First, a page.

Fyodor Dostoevsky (1821-1881) is one of the most revered of the Russian masters, known for such works as Notes from the Underground, The Brothers Karamazov, Crime and Punishment, and The Idiot.  As it seems to me, before Dostoevsky I had read mainly stories of action, ideas, and characters whose motivations and thoughts weighed less than a ton.  Dostoevsky stunned me with the openness and depth with which he dealt with the minds of human beings, peering into their complex, often confused workings with an honesty and insight that was unbelievable: at times disturbing and at other times reassuring (at least one other man who has lived has had that thought!)  It was another vision of life which he offered to us through his works, as different from what we were used to seeing as was our first view of cells under a microscope, or stars through a spectroscope.  You mean, all that is going on inside of us???  I guess you could say that Dostoevsky let me into the house of human thinking, while before I had been satisfied standing up on a ladder and looking in through the windows.  He taught me that everything I needed to know about others could also be found inside of me, if I did not shy away from it and pretend it wasn't there.  He made me aware of things I had carried around and seen but ignored, and could use as a writer.  He inspired me to make my writer's skin thinner so that I could feel more, register more, so that a piece of dust could dent me like a comet; he made me perk up my writer's ears, so that I could hear the dragging feet of a smile, the trace of jealousy in praise, the sound of a whirlpool in something outwardly clear and stable.  In no way does The March of the Eccentrics resemble anything penned by Dostoevsky; and yet the expansion in my soul that occurred as a result of encountering his works has been brought to bear on my novel, no doubt influencing my psychological treatment of my characters and filling the story with multidimensional human beings who are a far cry from the merely functional agents of action so common in our popular culture today.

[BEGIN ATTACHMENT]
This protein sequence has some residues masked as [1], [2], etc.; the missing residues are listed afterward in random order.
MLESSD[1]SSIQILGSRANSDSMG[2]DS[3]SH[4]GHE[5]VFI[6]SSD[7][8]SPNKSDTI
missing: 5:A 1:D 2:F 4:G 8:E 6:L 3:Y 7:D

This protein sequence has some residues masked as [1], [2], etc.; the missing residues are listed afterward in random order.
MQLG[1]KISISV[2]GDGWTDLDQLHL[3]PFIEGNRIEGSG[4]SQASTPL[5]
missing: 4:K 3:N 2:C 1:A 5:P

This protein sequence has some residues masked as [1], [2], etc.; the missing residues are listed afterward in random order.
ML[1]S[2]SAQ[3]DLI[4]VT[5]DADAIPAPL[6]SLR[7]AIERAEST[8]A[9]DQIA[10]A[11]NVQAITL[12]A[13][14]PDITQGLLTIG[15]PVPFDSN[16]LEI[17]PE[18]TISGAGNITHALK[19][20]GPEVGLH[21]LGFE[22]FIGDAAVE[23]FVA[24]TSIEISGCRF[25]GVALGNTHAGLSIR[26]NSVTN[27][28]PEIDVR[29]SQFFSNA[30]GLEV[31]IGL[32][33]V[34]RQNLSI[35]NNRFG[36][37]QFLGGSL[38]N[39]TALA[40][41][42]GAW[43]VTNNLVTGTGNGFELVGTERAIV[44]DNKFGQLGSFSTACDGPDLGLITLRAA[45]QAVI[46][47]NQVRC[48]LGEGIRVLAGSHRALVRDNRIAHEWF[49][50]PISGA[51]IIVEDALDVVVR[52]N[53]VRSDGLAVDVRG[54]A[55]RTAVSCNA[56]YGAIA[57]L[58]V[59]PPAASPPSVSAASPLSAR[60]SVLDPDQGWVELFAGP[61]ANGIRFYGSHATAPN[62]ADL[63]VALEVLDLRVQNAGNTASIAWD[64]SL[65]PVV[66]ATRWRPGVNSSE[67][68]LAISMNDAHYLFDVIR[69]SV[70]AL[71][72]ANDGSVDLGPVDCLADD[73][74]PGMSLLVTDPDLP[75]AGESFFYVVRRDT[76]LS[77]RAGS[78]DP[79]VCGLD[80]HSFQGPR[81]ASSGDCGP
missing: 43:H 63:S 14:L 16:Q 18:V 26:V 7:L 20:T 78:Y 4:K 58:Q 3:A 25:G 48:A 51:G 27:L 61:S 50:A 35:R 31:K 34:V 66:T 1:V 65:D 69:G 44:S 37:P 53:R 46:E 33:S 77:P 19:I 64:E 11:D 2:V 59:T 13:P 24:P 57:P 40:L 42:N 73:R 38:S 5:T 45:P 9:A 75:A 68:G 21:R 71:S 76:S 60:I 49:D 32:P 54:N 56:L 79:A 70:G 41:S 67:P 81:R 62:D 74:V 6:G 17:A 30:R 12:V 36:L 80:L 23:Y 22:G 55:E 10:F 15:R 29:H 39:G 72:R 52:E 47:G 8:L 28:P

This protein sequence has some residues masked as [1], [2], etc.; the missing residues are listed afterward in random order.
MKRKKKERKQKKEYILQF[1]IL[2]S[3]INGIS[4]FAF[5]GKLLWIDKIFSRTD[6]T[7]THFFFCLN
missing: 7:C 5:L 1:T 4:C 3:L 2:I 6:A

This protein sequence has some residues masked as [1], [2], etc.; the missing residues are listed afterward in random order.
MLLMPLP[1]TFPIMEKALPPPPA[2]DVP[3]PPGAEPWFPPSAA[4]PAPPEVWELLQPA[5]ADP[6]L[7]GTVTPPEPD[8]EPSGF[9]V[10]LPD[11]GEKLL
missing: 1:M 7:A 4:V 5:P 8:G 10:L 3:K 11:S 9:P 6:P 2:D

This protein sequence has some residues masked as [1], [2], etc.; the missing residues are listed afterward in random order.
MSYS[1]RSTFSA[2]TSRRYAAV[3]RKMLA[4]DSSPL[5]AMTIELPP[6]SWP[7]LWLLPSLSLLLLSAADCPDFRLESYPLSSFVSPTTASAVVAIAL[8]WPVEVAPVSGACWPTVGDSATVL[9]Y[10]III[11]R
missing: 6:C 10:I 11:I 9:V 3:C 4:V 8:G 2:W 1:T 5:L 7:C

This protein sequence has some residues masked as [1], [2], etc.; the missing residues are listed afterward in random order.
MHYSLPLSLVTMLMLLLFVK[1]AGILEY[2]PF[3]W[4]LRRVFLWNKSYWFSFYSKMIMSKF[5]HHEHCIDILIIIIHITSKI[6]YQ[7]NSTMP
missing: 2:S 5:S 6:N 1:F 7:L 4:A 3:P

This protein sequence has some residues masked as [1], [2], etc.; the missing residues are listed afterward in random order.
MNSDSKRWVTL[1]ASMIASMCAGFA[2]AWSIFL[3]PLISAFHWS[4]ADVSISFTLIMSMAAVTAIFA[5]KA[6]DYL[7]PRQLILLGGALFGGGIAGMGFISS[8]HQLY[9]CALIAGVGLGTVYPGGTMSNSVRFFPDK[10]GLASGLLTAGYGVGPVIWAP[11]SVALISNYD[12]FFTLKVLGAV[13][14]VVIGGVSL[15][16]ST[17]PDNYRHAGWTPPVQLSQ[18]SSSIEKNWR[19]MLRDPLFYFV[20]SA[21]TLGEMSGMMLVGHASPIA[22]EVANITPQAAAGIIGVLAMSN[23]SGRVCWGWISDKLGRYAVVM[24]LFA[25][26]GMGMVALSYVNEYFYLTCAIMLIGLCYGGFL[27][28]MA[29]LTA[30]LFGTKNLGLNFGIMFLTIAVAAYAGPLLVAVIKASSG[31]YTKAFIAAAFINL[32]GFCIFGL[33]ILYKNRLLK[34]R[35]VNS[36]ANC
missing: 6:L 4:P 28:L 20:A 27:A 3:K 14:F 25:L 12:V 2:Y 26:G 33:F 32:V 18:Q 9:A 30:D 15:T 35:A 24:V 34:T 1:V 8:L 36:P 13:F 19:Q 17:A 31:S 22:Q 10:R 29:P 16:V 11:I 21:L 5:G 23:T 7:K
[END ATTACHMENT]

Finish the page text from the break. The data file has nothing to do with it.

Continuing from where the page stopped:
Carlos Fuentes (1928 - 2012), a Mexican literary titan, was one of the great heroes of the Latin American literary boom in the second half of the 20th century, which also featured Colombia's Gabriel Garcia Marquez, Peru's Mario Vargas Llosa, Argentina's Julio Cortazar, and may also be considered to have included Pablo Neruda (Chile), Octavio Paz (Mexico), Miguel Angel Asturias (Guatemala) and Jorge Luis Borges (Argentina).  Fuentes is known for such works as La muerte de Artemio Cruz (The Death of Artemio Cruz), La region mas transparente (Where the Air is Clear), Cristobal nonato (Christopher Unborn), and Gringo viejo (The Old Gringo).  My first experience was with La region mas transparente, a novel which branded me with its passion and intelligence, with the powerful way Fuentes' words came together which you could tell were driven from his heart.  Sometimes, writers put together excellent sentences that are like glittering jewels constructed by the mind on a verbal plane, and you are impressed with their luster, and tell yourself, 'What a good writer.'  At other times, the mind sees things, and gives them to the heart without taking anything away from the raw sight, leaving the heart filled with feelings and ready to explode like a volcano. What does it do, then, this overwhelmed heart, shaking with its muteness?  It seeks words, it demands words, not as a replacement of itself, but as an expression of itself; it conjures up language, creates words out of nothing: fiery words, burning words, words that will not rest till they are felt, words that do not have the luxury of being cut like diamonds but are born like pumice stones flying out of an inferno.  When you see that kind of writing, you do not say, 'What a good writer,' you say, 'Lead me to the new world, lead me to love, lead me to life!'  You do not have a decoration in the corner of your room, but an old house whose walls have been blown down, and a new house that must be built in its place.  And that is Carlos Fuentes: a writer whose vast intellect did not put out his fire.  The combination of reading Carlos Fuentes and living in Mexico for a year changed me deeply.  I felt the history and culture of Mexico, the struggle for justice (sometimes involving my own land in an unflattering way), the pain and the bright sky, the colors and the secrets, the red blood and the beating heart (you could hear the heartbeats and feel the thirst on the pages of Fuentes' books), the ancient cities and the modern smokestacks spewing out forgetfulness and eternal memories, the numbing indifference in the thin air and the still-standing dreams which have not lost their voice.  All of this has found a way into The March of the Eccentrics, in the rivalry between Graciela Sanchez (the populist) and Esmeralda Posada (the aristocrat), in the setting (Mexico becomes one of the focal points in the struggle which will determine the future of the planet), and in the consideration of revolutions, corruption, hope and fear throughout...  I would be an ungrateful man to present this book without first giving my deepest thanks to Carlos Fuentes, and to the Mexican people who I passed among for one unforgettable year of my life.